Perhaps the most daunting challenge to anyone who hopes to live a life well lived is that it involves incessant balancing of essentially irreconcilable contradictions. One strives to be brave, empathetic, loving, emotionally present, and yet sufficiently assertive, all at the same time. Unfortunately, the intuitive answer that one should exhibit these characteristics in moderation – neither too much nor too little – will often not do. Consider empathy. It is surely possible to be so empathetic that one takes on too many burdens that should be borne by others as many a depressed psychiatrist would attest. It is likewise ordinary to meet people who suffer from a striking lack of ability to put themselves in the shoes of others. And yet, there is hardly the right amount of empathy that would approach some well-balanced ideal. Instead, those individuals who I would consider most successful at exercising empathy are those who are remarkably empathetic in certain situations and remarkably reserved in others. They do not seem to have been born with the right “dose” of empathy, rather, they seem exceptionally skillful at regulating it. Whatever their natural inclination and urge may be, they succeed at boosting or dampening their levels of empathy, depending on the situation they find themselves in.
Let me give you an example from my own life with which I have become intimately familiar – fear. Plain old fear. We have all experienced our share of fear, whether justified or unreasonably amplified. Those who claim otherwise either lie or suffer from a mental condition which likely requires expert attention. The moments I have found particularly perplexing are those when I had to deal with fear that I knew, at an intuitive level, was unreasonable. For instance, during the many research trips I made to Africa, I often felt uneasy in situations which were, with the benefit of hindsight, relatively safe. I felt fear when walking on the streets of big African cities, angst which stemmed merely from being in an unfamiliar place about which I probably carried thoughts far removed from reality. And yet, I felt objectively unreasonable fear.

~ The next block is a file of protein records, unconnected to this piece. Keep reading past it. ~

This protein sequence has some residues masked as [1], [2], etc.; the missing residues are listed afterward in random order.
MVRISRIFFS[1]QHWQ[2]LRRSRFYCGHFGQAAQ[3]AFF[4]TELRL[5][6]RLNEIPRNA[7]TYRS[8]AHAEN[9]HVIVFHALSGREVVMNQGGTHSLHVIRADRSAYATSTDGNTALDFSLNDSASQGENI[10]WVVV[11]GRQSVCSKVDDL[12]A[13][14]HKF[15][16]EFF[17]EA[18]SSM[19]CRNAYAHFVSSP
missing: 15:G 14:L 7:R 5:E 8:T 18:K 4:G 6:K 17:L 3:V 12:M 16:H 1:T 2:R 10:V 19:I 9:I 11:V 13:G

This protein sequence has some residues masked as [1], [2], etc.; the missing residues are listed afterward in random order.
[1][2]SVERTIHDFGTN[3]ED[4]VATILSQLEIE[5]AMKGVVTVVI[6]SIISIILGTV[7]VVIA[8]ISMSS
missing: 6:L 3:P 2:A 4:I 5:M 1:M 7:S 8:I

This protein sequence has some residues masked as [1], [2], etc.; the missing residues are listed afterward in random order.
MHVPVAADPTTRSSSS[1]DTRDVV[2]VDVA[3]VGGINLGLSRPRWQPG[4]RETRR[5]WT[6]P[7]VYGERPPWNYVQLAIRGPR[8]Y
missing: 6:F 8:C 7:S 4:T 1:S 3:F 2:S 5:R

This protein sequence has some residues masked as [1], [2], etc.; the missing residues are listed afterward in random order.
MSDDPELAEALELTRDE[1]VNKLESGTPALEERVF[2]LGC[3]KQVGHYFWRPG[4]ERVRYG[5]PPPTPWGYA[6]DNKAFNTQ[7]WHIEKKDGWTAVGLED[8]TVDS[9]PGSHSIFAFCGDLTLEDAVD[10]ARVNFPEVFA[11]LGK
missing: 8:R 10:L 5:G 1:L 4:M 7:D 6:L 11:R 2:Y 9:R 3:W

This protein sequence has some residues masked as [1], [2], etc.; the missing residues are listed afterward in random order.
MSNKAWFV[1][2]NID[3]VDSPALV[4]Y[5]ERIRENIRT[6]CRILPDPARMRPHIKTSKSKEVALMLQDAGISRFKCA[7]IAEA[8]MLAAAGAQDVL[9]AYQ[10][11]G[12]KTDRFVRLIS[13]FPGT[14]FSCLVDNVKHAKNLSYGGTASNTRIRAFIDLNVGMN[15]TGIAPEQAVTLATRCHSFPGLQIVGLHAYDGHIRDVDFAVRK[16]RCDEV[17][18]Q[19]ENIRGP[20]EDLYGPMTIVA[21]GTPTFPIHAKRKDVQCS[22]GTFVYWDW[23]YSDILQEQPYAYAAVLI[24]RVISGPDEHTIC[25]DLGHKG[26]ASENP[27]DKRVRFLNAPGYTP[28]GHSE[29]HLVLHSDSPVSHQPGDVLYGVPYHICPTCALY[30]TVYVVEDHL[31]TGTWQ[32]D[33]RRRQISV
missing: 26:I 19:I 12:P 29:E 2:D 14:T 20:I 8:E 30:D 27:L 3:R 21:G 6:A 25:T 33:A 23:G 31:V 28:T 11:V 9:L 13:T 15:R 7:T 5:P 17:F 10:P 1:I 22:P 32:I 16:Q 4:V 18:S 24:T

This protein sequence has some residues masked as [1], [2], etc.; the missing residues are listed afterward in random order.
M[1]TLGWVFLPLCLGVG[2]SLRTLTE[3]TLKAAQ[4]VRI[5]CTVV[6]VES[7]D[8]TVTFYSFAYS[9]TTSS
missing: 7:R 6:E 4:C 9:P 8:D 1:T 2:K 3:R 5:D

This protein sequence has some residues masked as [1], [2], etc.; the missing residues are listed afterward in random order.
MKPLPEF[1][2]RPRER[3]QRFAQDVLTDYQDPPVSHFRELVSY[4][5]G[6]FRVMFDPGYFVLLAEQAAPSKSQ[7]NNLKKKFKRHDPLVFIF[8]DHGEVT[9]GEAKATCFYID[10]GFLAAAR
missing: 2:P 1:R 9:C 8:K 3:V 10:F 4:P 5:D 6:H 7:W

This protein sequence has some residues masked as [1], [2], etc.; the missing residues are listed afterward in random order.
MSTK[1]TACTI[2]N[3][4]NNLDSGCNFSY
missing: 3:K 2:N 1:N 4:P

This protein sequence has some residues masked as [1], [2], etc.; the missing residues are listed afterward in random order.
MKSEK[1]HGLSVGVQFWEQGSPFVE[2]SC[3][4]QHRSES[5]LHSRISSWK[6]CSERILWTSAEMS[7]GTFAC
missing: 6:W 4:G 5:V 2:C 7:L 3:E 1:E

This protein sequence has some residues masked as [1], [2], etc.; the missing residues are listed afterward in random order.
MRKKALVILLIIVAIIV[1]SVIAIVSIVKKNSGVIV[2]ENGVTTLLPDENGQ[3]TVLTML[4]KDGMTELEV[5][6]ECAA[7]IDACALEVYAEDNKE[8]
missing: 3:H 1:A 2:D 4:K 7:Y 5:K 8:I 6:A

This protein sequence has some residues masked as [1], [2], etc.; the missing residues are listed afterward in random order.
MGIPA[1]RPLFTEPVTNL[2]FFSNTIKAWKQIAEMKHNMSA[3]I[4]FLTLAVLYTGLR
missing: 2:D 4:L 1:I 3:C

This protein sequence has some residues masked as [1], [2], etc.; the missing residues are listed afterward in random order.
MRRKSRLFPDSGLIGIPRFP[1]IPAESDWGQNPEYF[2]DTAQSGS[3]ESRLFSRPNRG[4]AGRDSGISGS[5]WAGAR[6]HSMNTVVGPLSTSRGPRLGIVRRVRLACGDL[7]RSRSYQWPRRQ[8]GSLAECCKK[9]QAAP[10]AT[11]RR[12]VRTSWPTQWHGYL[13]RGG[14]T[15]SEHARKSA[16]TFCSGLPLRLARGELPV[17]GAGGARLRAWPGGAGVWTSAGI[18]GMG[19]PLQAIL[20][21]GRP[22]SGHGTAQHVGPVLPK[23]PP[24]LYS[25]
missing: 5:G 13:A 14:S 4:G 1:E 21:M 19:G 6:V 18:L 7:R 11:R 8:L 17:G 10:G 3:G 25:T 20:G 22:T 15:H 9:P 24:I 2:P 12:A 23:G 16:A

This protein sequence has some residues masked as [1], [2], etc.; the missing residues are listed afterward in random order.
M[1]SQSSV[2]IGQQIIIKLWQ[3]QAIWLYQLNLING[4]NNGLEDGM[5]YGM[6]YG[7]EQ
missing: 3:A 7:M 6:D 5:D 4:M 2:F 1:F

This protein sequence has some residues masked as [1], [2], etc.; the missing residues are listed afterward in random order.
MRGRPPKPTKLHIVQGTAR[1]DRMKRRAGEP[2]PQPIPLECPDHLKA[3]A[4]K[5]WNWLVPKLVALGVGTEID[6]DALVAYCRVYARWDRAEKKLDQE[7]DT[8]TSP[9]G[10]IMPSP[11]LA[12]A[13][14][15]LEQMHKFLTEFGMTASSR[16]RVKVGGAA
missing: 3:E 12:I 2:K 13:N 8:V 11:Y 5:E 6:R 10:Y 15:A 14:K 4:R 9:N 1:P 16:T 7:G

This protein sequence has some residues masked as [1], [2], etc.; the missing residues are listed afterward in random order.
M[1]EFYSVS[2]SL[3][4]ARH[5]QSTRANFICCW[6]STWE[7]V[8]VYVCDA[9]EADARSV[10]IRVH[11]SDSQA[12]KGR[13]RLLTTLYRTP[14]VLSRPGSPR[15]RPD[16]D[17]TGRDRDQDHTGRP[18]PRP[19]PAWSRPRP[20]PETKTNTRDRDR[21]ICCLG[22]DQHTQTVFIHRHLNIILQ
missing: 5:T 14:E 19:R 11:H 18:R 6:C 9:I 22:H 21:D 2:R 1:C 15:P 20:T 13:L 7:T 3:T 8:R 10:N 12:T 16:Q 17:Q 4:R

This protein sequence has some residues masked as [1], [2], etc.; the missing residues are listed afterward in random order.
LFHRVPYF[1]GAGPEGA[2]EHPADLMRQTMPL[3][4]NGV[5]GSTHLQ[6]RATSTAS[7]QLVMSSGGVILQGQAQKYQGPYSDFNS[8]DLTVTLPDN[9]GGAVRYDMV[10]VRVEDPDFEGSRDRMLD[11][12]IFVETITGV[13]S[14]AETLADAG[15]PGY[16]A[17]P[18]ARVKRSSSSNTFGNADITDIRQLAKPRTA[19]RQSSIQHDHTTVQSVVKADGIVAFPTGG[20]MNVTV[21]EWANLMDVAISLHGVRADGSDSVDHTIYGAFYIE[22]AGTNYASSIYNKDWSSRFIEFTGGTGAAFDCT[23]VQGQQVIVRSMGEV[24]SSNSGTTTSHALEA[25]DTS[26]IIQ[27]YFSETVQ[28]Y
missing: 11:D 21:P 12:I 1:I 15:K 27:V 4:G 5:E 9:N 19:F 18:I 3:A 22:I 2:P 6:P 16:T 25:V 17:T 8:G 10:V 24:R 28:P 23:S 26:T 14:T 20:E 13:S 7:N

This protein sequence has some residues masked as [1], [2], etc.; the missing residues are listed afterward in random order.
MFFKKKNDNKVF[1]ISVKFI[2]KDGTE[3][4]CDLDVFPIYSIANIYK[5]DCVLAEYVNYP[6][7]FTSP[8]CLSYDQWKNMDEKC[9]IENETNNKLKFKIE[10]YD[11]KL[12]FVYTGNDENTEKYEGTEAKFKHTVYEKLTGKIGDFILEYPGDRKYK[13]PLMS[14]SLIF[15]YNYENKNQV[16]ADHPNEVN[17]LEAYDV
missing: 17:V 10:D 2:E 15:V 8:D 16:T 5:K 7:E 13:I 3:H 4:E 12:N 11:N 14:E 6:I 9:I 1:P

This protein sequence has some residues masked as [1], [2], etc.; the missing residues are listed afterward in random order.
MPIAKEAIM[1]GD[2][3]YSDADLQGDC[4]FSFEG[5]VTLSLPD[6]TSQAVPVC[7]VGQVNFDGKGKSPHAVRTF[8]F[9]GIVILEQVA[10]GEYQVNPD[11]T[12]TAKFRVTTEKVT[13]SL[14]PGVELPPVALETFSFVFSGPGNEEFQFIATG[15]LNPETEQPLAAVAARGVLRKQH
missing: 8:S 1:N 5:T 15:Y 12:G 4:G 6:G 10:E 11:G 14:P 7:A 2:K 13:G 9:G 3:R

Aware that this is not how I want to feel during my research trips and perhaps initially also embarrassed by my feelings, I wondered what to do about them. I for a while longer than it should have been thought that the discomfort caused by occasional fear was a kind of disfunction. But as I learned about the experiences of others, it dawned upon me that the key to courage, whether big or small, is not the absence of fear. It is the ability to overcome it and act in spite of it. The usefulness of fear is of course that it is an emotion that does not require rational evaluation in order to trigger action. In dangerous situations, an initial boost of adrenalin can save our lives but a few seconds later, fear often becomes redundant, if not crippling. Hence the goal cannot be to live without fear but instead, to manage it and learn how to live with it. A true balancing act.
The problem is that far too often we assume that behind an impressive life story and a superb curriculum vitae, there is a supernatural lack of fear, one that would in all honesty amount to a psychotic condition. The truth is that far more often, courage is rooted in welcoming acceptance of fear that starts with the willingness to be brutally honest with oneself and continues with the refusal to allow fear to determine what we do. The essence of respectable human existence, perhaps, is not to avoid the feelings of fear. It is to occasionally escape them, to put up a struggle before we succumb again. And that should be enough. Because by resisting for just a moment, we can prove to ourselves that we are not at fear’s mercy.